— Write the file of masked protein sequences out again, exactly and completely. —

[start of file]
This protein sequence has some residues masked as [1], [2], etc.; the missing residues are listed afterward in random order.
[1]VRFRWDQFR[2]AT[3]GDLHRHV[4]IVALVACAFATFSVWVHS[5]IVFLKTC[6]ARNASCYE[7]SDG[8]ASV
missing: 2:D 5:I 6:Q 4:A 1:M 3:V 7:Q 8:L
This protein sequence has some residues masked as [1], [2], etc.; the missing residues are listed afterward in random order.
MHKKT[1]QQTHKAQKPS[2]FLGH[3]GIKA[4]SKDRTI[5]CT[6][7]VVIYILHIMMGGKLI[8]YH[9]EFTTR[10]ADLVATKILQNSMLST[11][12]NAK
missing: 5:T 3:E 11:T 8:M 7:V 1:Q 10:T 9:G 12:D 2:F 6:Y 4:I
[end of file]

This protein sequence has some residues masked as [1], [2], etc.; the missing residues are listed afterward in random order.
[1]VRFRWDQFR[2]AT[3]GDLHRHV[4]IVALVACAFATFSVWVHS[5]IVFLKTC[6]ARNASCYE[7]SDG[8]ASV
missing: 2:D 5:I 6:Q 4:A 1:M 3:V 7:Q 8:L
This protein sequence has some residues masked as [1], [2], etc.; the missing residues are listed afterward in random order.
MHKKT[1]QQTHKAQKPS[2]FLGH[3]GIKA[4]SKDRTI[5]CT[6][7]VVIYILHIMMGGKLI[8]YH[9]EFTTR[10]ADLVATKILQNSMLST[11][12]NAK
missing: 5:T 3:E 11:T 8:M 7:V 1:Q 10:T 9:G 12:D 2:F 6:Y 4:I